Improvements in political and macroeconomic stability, policy certainty and legal systems in many African countries, as well as Africa’s growing middle class and rise in consumption, continue to raise the bar on foreign interest in Africa as an investment destination – as GDP growth (as a whole) averages at six percent for three consecutive years*. Yet, Africa hasn’t reached its potential share of investment in extractive service.
In fact, the UNCTAD has revealed that although the share of the extractive industry in the cumulative value of announced cross-border Greenfield Investment projects is still significant for Africa – at twenty six percent – the extractive industries share of the total number of projects has dropped to eight percent.
According to Robbie Cheadle, Associate Director: Mergers and Acquisitions Advisory Services, KPMG in South Africa: “This is in line with a world-wide reduction in investments into the extractive industries. Despite the rosy picture that is repeatedly painted of foreign interest and investments in Africa, investors often still have many unanswered questions when looking to invest in Africa’s extractive industries, which are often flagged as having higher risks potential relating to policy uncertainty or market instability.”
For instance, where an increase in foreign direct investment (FDI) inflows should naturally lead to an increase in listings, in Africa currently this isn’t the case.
“An analysis of the number of listed companies between 2010 and June 2014 across various Africa-based stock exchanges indicated that the number of listed companies on these exchanges has either remained static or increased marginally and, in some cases have declined slightly despite strong growth in the total market capitalisation of most of these stock exchanges,” add Cheadle.
Added to this, generally African stock exchanges lack liquidity, which may be due to a number of factors, including; the limited number of listed companies on the stock exchanges, the limited free float, the low numbers of retail investors, the significant and long-term holdings by pension funds and the high transaction costs.
Furthermore, prospective foreign investors also have difficulty in finding a counterpart who is willing to sell their shares – and it is difficult for prospective institutional investors to secure large enough quantities of the target securities to meet their investment criteria.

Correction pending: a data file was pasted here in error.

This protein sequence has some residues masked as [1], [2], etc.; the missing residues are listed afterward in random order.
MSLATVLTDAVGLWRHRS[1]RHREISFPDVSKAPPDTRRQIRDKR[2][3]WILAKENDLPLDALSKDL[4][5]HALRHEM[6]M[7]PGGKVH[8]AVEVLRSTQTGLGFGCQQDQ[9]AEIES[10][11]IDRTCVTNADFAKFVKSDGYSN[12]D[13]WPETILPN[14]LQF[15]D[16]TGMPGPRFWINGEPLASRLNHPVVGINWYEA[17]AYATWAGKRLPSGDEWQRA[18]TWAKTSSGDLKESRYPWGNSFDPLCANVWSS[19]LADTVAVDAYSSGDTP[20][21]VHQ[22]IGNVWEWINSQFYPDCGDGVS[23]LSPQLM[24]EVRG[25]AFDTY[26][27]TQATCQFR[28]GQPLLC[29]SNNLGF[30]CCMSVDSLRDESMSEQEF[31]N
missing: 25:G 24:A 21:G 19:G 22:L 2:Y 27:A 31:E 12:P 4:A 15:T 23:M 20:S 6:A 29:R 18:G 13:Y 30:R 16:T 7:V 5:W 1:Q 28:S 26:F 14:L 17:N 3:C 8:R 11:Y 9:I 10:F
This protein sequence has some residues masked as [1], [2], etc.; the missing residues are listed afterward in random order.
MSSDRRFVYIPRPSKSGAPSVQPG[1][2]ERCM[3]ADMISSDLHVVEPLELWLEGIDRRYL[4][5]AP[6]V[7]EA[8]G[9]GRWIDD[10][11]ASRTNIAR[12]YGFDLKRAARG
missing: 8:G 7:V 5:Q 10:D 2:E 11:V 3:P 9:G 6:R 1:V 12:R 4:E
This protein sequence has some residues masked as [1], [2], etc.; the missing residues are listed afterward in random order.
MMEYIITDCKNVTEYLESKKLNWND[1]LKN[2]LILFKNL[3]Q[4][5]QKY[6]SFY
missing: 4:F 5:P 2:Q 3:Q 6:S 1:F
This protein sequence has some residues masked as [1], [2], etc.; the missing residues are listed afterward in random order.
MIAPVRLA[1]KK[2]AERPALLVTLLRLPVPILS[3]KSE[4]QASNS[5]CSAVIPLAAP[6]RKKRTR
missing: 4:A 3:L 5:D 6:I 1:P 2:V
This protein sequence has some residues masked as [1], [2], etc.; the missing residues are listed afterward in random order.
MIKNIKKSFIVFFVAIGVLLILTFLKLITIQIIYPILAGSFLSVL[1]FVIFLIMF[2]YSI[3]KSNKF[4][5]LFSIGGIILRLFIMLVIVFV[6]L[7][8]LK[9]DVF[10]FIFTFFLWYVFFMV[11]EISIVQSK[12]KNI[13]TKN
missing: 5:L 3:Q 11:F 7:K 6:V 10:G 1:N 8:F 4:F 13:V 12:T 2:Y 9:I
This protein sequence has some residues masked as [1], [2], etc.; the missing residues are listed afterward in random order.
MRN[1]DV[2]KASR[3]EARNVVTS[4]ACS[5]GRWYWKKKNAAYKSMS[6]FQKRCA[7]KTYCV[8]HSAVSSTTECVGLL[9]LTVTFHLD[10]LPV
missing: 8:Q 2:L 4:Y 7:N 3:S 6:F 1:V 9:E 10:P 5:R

However, Cheadle believes that deepening the African markets through attracting more listings to the various bourses will go a long way to solving the illiquidity of the various African exchanges.
In a new publication, entitled Listing in the Africa Extractive Industries, KPMG indicates that this may be achieved through any of four approaches, including;
- Incentivising large foreign listed multinationals to list on local stock exchanges,
- Incentivising large local listed multinationals to list on local stock exchanges in jurisdictions that they expand into
- Attracting more private equity investment into Africa and encouraging such private equity players to consider a local listing as an “exit” option in the future, and
- Encouraging small to medium sized local companies to list on the junior markets of the local stock exchanges.
“While growing local stock exchanges and improving liquidity on these will go a long way in continuing to attract foreign investors to Africa, it should also be noted that currently FDI inflows to Africa are being sustained by increasing intra-African investments – mainly in the manufacturing and services industries – where these are being led by South African, Kenyan and Nigerian transnational corporations. And it’s not only great to see that Africa is investing in itself, but there are lessons that can be learnt and shared from existing successful intra-regional investments or projects and, that will see Africa better placed to take advantage of the next commodities super cycle,” concludes Cheadle.
The Listing in the Africa Extractive Industries is a supplement to the existing Listing in Africa publication, in which KPMG has attempted to answer critical questions and provide potential investors who have an interest in extractive industries with some further insights into how significant the extractive industries are in Africa.